Cassie strutted to No. 3 with “Me & U” in July 2006, but she floundered with “Long Way 2 Go,” which only peaked at No. 97. She’s been a no-show on the charts ever since.
13. Lou Bega
Lou Bega’s ubiquitous “Mambo No. 5 (A Little Bit Of)” climbed to No. 3 in November 1999, and stuck around for months after peaking. But Bega hasn’t flirted with the charts much since; his next-highest charting single, “Tricky, Tricky,” only reached no. 74 in February 2000.
14. LIL’ ROMEO
Cute and cuddly Lil Romeo skipped all the way to No. 3 in June 2001 with “My Baby.” But puberty didn’t do the pint-sized rapper well; none of his solo singles have even touched the Hot 100 since.
Lumidee promised to “Never Leave You” with her first single in August 2003, which climbed to No. 3 on the charts. She didn’t keep her word. Outside of a No. 43 appearance in April 2007 with “She’s Like the Wind” featuring Tony Sunshine, she hasn’t visited the Hot 100 since.
With “Lips of an Angel,” Hinder soared to the No. 3 spot in October 2006. The band fell from grace shortly thereafter, soaring only as high as No. 31 with “Better Than Me” in May 2007.
In August 2004, Kevin Lyttle, with help from Spragga Benz, lit up the charts with “Turn Me On,” which peaked at No. 4. The airwaves have since turned him off, and the Caribbean crooner has yet to return to the Hot 100.
Youngbloodz teamed up with Lil Jon on “Damn!,” which rose to No. 4 in November 2003. The Hotlanta duo had much to curse about after that; they didn’t go nearly as high with their next biggest hit; “Presidential” peaked at No. 81 in November 2005.
WHERE‘D YOU GO
It’s a good thing Mike Shinoda has Linkin Park to fall back on. Fort Minor, his musical side project, started big, reaching No. 2 with “Where’d You Go” in June 2006. Fans have been asking the same question since then; the band’s next biggest hit, “Remember the Name,” peaked at No. 66. three months later.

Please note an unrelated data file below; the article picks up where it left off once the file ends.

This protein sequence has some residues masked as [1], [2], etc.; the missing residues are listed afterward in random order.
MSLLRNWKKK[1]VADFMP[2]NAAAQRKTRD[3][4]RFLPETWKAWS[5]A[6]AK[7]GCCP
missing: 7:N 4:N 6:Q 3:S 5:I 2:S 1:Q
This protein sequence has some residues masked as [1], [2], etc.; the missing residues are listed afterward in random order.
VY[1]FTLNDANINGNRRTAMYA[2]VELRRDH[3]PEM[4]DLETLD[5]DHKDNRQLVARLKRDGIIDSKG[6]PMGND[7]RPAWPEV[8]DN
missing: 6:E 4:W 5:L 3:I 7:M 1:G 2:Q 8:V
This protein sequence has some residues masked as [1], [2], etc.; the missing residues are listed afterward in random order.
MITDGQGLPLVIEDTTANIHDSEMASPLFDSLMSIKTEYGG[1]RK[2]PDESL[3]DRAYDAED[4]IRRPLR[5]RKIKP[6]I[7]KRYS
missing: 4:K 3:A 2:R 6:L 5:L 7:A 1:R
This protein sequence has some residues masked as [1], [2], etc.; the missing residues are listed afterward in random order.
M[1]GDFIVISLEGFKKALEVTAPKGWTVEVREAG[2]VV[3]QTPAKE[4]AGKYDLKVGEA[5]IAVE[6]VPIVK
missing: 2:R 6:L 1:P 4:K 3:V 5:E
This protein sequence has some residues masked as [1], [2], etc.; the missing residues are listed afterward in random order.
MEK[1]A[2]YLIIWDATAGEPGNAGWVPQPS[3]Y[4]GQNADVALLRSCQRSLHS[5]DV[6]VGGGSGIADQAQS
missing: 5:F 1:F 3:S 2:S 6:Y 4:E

Irish singer Samantha Mumba rose to No. 4 on the Hot 100 with “Gotta Tell You” in December 2000. The airwaves refused to listen after that; her next-biggest single, “Baby, Come Over (This Is Our Night)” climbed only to No. 49 in June 2001.
Cassidy went all the way to No. 4 in March 2004 with “Hotel,” featuring R. Kelly. But the Philly rapper checked out of the chart shortly thereafter, only making it as high as No. 33 with “My Drink N’ My 2 Step” three years later.
Macy Gray blew up in May 2000 when her debut single, “I Try,” went to No. 5. But believe it or not, the husky-voiced diva has not appeared on the Hot 100 since.
In March 2002, L.A. rockers the Calling reached their highest high when their single “Wherever You Will Go” peaked at No. 5. The band has not come calling back to the charts since.
Vanessa Carlton wooed listeners in May 2002, when her piano ballad “A Thousand Miles” hit No. 5. Five months later, she was back on the Hot 100 with “Ordinary Day,” but the song -- her second-biggest single -- barely cracked the Top 30.
Baltimore R&B duo Ruff Endz went all the way to No. 5 with “No More” in September 2000. But the group never saw the top 10 again after that; they only reached No. 49 with “Someone to Love You” in June 2002.